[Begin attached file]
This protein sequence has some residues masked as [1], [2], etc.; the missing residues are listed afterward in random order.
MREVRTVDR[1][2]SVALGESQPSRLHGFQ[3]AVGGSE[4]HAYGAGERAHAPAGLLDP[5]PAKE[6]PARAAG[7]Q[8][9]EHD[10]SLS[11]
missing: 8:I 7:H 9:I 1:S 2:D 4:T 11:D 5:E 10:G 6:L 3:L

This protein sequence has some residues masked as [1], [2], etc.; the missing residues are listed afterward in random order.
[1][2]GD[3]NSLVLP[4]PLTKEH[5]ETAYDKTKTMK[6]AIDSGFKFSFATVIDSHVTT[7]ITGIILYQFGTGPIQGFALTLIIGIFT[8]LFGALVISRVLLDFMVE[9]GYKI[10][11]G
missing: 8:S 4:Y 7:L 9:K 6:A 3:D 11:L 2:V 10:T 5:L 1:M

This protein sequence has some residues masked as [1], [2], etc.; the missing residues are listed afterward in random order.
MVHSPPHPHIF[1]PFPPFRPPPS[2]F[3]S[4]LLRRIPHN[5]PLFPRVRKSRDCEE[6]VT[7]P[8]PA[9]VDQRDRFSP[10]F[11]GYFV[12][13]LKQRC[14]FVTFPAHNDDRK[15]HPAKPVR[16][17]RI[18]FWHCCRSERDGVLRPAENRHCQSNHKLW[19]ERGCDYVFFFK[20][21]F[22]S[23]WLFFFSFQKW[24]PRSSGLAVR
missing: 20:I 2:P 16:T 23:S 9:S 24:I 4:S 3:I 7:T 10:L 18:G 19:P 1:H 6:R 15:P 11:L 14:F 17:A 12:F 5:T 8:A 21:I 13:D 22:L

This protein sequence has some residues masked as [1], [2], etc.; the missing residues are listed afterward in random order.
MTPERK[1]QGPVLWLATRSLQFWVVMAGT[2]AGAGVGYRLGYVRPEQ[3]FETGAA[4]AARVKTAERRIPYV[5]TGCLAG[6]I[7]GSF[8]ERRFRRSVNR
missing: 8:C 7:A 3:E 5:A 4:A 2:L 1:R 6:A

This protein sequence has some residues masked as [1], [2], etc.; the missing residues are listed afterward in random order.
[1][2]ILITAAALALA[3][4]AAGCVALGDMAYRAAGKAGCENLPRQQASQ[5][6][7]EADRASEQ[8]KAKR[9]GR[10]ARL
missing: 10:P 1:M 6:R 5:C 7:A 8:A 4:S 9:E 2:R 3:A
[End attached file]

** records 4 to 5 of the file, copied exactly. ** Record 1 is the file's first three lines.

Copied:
This protein sequence has some residues masked as [1], [2], etc.; the missing residues are listed afterward in random order.
MTPERK[1]QGPVLWLATRSLQFWVVMAGT[2]AGAGVGYRLGYVRPEQ[3]FETGAA[4]AARVKTAERRIPYV[5]TGCLAG[6]I[7]GSF[8]ERRFRRSVNR
missing: 8:C 7:A 3:E 5:A 4:A 2:L 1:R 6:A

This protein sequence has some residues masked as [1], [2], etc.; the missing residues are listed afterward in random order.
[1][2]ILITAAALALA[3][4]AAGCVALGDMAYRAAGKAGCENLPRQQASQ[5][6][7]EADRASEQ[8]KAKR[9]GR[10]ARL
missing: 10:P 1:M 6:R 5:C 7:A 8:A 4:S 9:E 2:R 3:A